Thursday, November 15, 2007

Disparate Housewives in Genesis; Part Two: REBEKAH

As I've read through Genesis this last month or so, I've been struck by some interesting observations about the women of Genesis. (Perhaps I owe much of that to the insights gained from my recent reading of "Her Name is Woman" , books 1 & 2, by Gien Karssen- an amazing pair of books!) First, we looked at HAGAR: a rejected servant protected and guided by God.

This time, we'll take a look at Rebekah:

A BEAUTIFUL VIRGIN WHO SEEMS TO BE FULL OF FAITH
When we are first introduced to Rebekah, we are told she is a relative of Abraham's, and is a "young woman", "very attractive in appearance"... and is a virgin. (24:16) God affirms the choice of Rebekah as the right bride for Isaac when she offers water for Isaac's servant's weary & thirsty camels. In this action, she seems to be a generous and selfless woman.

She then agrees to move away to marry a man she's never met (Isaac) on the word of a servant she just met... which, to me, seems like a huge act of faith. She may have had other motivations, or she may have had no other choice, but still, this act seems to set Isaac up with a faithful bride. But as we will learn, appearances can be deceiving.

A BARREN WIFE BLESSED WITH CHILDREN
When Isaac meets her, she soon becomes his wife and she comforts him after the death of his mother. We are told that Isaac "prayed to the LORD for his wife, because she was barren. And the LORD granted his prayer, and Rebekah his wife conceived." (25:21) Surely Isaac must've been told countless times that it was God Who opened his own mother's womb so that she could conceive him. When his own wife is barren, his natural inclination is to look to God, and God grants children to the childless. It seems, again, that Rebekah would be learning from this faithfulness of God and from the love and wisdom that comes from her husband. But things are not always as they seem to be.

A MANIPULATIVE WIFE & MOM WHO PLAYS FAVORITES
Later, though Rebekah has been given a family and could have been a beloved and admirable example to us all, she chooses deception and trickery to control her family's heir (chap. 27), and to usurp her husband's authority as the son of Abraham. Instead of protecting her husband in his weakness and the frailty of old age, she takes advantage of his blindness and uses it to trick him; she is clearly not the faithful wife she may have seemed to be. Without any hint of regret or trepidation, she manipulates her husband and even works against one of her own children in order to play favorites and hand-select her own favorite as the heir.

A WOMAN WRAPPED UP IN HER CHILDREN
What I noticed reading through these stories this time is that Rebekah derives all of her self-image and joy from her children. How many moms I have known like this! Her whole identity is in her children, and she occupies herself more with their concerns than with her husband. She was willing to deceive and encourage her child to disrespect the man she was one with, all because she was overly concerned with her children. She was wrapped up in their affairs, rather than being a helpmate and lovingly seeing to her husband's needs.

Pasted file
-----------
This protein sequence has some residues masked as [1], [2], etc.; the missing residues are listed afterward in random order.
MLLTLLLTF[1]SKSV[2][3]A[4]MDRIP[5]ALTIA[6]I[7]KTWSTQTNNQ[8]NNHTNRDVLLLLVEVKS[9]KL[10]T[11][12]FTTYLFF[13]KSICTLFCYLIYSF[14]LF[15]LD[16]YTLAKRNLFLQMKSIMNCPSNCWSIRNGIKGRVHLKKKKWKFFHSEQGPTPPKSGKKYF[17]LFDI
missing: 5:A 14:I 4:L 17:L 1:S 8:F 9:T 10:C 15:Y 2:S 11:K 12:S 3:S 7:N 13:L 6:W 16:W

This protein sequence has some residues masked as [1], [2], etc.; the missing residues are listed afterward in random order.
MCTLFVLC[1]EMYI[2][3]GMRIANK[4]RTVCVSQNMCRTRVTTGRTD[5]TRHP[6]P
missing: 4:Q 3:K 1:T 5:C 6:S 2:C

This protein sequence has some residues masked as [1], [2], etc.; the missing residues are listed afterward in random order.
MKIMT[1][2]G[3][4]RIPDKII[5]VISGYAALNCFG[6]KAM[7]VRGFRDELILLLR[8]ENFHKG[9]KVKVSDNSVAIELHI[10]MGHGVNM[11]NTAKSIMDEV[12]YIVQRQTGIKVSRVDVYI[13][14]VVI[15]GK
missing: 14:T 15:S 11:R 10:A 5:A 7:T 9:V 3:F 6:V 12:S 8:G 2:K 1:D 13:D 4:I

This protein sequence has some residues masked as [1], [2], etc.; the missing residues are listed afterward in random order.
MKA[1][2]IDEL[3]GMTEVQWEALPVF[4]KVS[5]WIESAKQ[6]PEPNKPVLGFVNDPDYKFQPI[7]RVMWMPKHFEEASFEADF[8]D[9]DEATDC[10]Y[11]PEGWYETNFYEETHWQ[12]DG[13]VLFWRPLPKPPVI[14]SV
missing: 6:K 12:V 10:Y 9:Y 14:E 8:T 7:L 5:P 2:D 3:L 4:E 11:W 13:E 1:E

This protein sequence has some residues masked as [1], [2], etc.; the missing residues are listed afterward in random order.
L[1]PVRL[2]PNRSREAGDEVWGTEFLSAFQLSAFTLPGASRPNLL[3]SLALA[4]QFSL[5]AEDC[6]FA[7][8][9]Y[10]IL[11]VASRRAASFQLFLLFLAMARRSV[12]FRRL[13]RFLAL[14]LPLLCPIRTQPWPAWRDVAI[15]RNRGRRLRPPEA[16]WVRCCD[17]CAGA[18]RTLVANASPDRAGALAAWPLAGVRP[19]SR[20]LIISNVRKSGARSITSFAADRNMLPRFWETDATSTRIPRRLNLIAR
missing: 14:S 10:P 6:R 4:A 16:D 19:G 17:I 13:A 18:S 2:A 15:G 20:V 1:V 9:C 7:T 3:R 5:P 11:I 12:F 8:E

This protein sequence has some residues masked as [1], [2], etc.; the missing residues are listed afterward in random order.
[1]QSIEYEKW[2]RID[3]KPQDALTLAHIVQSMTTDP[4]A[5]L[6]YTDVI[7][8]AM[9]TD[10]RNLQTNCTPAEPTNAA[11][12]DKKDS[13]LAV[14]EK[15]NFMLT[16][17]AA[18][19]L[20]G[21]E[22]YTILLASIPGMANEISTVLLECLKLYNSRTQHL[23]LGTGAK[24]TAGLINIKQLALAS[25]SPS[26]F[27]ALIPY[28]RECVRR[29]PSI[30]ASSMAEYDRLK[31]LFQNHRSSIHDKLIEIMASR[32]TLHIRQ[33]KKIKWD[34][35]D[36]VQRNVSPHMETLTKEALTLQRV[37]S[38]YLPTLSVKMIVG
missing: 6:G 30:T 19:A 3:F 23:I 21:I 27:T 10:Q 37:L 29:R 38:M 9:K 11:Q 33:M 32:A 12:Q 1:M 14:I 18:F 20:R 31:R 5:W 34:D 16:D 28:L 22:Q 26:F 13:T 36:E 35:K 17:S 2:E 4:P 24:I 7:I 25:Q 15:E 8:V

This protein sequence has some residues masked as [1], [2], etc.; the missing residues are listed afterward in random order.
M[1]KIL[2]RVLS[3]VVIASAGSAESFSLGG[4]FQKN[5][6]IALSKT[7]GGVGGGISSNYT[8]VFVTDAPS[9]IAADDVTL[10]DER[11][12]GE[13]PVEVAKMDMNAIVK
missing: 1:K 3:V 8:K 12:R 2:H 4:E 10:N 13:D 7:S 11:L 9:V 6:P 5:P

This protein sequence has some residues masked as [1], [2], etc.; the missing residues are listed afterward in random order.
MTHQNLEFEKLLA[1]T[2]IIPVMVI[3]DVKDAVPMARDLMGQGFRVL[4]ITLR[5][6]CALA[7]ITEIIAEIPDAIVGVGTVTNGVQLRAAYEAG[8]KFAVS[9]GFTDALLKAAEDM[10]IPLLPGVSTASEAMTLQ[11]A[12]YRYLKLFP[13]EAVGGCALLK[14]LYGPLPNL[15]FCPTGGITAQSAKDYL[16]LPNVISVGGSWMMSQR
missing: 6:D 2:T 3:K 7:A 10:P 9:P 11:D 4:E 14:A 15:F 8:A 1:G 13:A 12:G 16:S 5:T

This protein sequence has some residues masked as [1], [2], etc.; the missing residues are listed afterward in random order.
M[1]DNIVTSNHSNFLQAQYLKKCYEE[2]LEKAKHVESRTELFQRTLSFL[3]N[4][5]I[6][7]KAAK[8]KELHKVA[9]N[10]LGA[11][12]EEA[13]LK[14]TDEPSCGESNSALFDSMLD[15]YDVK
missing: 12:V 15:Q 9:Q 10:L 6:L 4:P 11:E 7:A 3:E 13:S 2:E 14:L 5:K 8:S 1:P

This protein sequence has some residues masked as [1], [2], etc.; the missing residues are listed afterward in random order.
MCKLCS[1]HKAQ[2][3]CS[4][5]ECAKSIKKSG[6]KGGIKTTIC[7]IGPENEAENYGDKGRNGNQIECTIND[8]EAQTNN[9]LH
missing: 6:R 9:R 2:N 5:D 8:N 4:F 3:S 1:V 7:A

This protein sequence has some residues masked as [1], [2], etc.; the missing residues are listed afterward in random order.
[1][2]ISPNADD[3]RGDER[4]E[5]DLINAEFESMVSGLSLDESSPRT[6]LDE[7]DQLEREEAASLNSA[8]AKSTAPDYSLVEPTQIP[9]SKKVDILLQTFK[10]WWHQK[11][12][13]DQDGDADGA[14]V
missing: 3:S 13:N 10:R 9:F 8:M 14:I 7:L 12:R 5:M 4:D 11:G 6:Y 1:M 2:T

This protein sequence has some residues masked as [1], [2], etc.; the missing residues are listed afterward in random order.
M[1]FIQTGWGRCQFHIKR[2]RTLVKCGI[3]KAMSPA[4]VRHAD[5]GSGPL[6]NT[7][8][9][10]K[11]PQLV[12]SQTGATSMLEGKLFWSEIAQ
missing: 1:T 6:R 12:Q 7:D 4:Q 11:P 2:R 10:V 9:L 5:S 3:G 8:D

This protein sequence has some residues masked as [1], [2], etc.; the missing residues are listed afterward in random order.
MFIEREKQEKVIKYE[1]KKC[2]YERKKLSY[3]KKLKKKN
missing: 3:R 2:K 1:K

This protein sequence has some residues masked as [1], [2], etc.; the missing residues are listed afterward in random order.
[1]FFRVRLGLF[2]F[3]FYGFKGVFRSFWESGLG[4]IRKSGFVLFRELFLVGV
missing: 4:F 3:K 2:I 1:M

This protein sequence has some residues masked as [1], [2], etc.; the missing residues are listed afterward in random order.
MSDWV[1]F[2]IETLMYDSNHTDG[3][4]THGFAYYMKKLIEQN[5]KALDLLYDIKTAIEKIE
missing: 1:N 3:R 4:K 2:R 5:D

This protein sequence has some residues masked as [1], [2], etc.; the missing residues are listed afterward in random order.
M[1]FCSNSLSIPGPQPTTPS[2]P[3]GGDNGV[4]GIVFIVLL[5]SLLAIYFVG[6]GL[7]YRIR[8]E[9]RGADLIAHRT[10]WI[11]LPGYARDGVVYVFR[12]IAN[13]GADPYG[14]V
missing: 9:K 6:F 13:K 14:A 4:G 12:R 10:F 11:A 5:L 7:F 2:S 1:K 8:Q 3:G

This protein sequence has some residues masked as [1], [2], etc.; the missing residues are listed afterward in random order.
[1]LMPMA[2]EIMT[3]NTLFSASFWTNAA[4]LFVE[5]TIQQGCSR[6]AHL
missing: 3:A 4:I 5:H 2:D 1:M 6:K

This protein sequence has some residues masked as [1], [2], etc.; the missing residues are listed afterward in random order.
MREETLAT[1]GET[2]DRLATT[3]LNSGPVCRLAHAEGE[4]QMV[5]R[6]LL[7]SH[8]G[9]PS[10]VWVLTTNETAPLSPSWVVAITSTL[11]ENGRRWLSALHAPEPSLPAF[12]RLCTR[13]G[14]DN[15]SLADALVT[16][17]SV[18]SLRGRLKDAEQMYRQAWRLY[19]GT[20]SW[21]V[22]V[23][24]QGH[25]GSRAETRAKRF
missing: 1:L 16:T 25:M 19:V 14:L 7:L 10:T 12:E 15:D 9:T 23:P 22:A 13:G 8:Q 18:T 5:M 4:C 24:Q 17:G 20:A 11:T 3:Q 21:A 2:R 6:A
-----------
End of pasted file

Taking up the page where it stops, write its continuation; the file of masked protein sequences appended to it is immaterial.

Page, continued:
In the end, we find that her choices have not made her happy. The last substantive thing we hear about Rebekah is this: she herself says, "I loathe my life", and asks, "what good will my life be to me?" because her son's choices for a wife are so limited. (27:46) Perhaps it is her keen awareness of her own LACK of faithfulness to her own husband that causes her to be so disheartened by the lack of faithfulness in the young women around her.

REBEKAH: IN THE FINAL ANALYSIS
Rebekah seemed to be a woman with so much faith and promise, and yet, in the end, she chose to deceive her husband, use his weaknesses against him, and encourage her son to use trickery as a means to get what he wanted. Not a faithful wife, not a godly parent, she is left in our eyes as an unhappy woman, whose favorite son ended up moving away from her because of her choices. I think it is interesting that in her effort to "bless" and "favor" her beloved son, she ended up losing fellowship with him, as he had to move far, far, away... and she spent the rest of her days with the man she had deceived and the son she had worked to steal a blessing from. What a pitiful end to what could have been a beautiful life.

Though she was physically beautiful and even blessed by God (despite her initial barrenness) with the gift of children, she did not look to God in faith with her concerns, and instead took matters into her own hands, which resulted in her ultimate sadness and lack of fulfillment in life. She chose to be wrapped up in her children rather than delighting in her husband, and in the end, she loathed her life and counted it a waste. What a lesson Rebekah's sad life is for us as wives and mothers!



[Ed.note: Lest you think me a bad speller or somehow mistaken about the title of the popular TV show that has a similar ring to the title of this series, I just wanted to share with you the definition of disparate: Fundamentally distinct. This series is about distinctive women in Genesis (examining the ways in which they are different from one another) and gleaning what we can learn from them. So, yes, the play on words is intentional; it is not misspelled or random. Hope that makes the title a bit more clear, in case anyone was wondering! :) ~Jess]

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